A new study found patients with lichen planopilaris (LPP)—a chronic lymphocyte-mediated disorder that selectively involves hair follicles, leading to cicatricial alopecia—had a statistically significant lower tear break-up time (TBUT). Both meibomian gland quality score and expressibility were higher in patients with LPP. Researchers believe such results indicate meibomian gland dysfunction (MGD) as a likely cause for the dry eye symptoms in these patients, with both the LPP and MGD arising through autoimmune mechanisms.

Some similarities exist in the mechanisms of immune privilege of the hair follicle and eye, the researchers note. Meibomain glands are part of the skin’s sebaceous gland network and are thus responsive to the same inflammatory reactions at work in hair loss. Other studies have investigated ocular findings in several skin diseases with immune dysfunction such as rosacea, psoriasis and alopecia areata.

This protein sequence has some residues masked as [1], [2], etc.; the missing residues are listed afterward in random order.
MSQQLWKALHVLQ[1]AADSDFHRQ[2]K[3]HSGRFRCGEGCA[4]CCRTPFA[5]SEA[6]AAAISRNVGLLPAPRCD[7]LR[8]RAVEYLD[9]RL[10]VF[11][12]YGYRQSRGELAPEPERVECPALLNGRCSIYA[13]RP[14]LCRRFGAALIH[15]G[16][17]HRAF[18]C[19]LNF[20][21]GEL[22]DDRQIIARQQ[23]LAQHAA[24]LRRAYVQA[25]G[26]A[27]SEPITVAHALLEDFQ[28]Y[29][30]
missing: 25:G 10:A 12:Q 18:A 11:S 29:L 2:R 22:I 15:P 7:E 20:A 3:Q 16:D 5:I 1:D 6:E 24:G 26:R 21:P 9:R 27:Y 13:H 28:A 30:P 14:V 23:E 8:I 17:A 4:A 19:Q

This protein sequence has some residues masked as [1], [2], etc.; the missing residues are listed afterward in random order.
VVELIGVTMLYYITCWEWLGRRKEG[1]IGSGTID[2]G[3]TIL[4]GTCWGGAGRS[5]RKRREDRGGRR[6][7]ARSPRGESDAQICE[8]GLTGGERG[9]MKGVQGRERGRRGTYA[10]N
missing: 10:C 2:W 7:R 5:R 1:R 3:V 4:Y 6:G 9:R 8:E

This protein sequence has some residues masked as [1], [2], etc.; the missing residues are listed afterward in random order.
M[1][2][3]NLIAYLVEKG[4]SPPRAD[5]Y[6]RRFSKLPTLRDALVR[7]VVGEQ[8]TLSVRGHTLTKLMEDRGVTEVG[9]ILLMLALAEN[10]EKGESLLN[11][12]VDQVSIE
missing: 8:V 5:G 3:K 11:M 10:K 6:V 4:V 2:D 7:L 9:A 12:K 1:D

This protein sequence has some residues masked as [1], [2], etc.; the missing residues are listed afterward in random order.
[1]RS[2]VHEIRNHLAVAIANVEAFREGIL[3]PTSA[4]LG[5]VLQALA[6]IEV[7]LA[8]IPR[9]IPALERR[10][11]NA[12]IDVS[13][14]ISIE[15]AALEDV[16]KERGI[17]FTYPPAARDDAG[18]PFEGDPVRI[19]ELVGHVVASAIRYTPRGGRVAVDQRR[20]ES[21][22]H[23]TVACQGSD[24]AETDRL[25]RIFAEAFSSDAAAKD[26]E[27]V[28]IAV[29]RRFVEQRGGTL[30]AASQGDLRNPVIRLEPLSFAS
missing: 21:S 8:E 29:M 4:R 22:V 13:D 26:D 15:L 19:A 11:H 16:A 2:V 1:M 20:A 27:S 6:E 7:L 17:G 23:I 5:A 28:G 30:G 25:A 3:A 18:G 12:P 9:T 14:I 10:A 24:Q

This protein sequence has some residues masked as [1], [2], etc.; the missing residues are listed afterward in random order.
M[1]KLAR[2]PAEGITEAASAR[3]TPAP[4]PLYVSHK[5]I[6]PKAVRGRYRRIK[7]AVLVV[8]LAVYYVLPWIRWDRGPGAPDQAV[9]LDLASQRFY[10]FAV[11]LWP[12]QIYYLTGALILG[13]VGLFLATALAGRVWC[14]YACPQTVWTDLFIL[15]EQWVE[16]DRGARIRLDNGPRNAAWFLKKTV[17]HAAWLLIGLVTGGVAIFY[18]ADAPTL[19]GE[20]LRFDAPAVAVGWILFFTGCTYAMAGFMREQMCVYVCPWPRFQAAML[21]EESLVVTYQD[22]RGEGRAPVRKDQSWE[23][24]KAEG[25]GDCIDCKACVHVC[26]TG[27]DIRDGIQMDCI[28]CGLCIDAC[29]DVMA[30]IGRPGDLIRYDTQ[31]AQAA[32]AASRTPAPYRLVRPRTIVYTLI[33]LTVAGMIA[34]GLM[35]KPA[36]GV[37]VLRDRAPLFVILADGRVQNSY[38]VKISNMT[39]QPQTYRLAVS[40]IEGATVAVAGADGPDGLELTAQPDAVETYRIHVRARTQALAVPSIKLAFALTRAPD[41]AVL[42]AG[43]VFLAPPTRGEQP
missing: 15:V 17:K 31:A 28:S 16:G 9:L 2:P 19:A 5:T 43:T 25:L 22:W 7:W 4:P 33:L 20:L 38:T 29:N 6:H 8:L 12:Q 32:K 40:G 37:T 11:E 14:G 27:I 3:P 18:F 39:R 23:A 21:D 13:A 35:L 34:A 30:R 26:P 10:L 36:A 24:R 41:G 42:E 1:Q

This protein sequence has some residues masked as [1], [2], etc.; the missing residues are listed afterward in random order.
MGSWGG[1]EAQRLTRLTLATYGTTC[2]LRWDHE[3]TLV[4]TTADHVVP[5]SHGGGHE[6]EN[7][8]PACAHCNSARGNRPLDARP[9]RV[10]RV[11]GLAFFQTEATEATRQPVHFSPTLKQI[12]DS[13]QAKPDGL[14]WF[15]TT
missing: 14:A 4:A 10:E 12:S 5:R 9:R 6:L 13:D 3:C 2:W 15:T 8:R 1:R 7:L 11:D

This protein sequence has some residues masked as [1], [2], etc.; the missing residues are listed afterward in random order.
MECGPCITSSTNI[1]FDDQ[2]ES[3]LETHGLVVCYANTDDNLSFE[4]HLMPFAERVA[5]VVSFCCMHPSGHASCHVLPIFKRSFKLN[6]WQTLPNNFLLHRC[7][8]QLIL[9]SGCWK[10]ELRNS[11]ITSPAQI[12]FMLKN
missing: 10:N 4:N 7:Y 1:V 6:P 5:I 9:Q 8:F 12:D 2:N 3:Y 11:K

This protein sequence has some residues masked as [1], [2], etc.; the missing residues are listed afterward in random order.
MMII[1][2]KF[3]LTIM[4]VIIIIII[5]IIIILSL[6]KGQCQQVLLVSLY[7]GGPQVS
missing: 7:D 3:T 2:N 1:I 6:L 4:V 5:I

The recent study, published in Cornea, focused on ocular surface parameters in patients with LPP. The study compared 23 patients with LPP to 23 members of a control group. Researchers used the Lichen Planopilaris Activity Index (LPPAI) to quantify the signs and symptoms of LPP and assessed MGD by expressibility and quality.

The study also found a significant but weak correlation between the LPPAI and TBUT. Researchers suggest that the severity of LPP could possibly be an important factor for the development of dry eye.

The Schirmer test score did not differ between the two groups, and the study attributed the discrepancy between the TBUT scores and the results of the Schirmer test to the small sample size of the study.

Gheisari M, Dadkhahfar S, Fadakar K et al. Ocular surface findings in patients with lichen planopilaris. Cornea. 2018. 37(9):1151-4.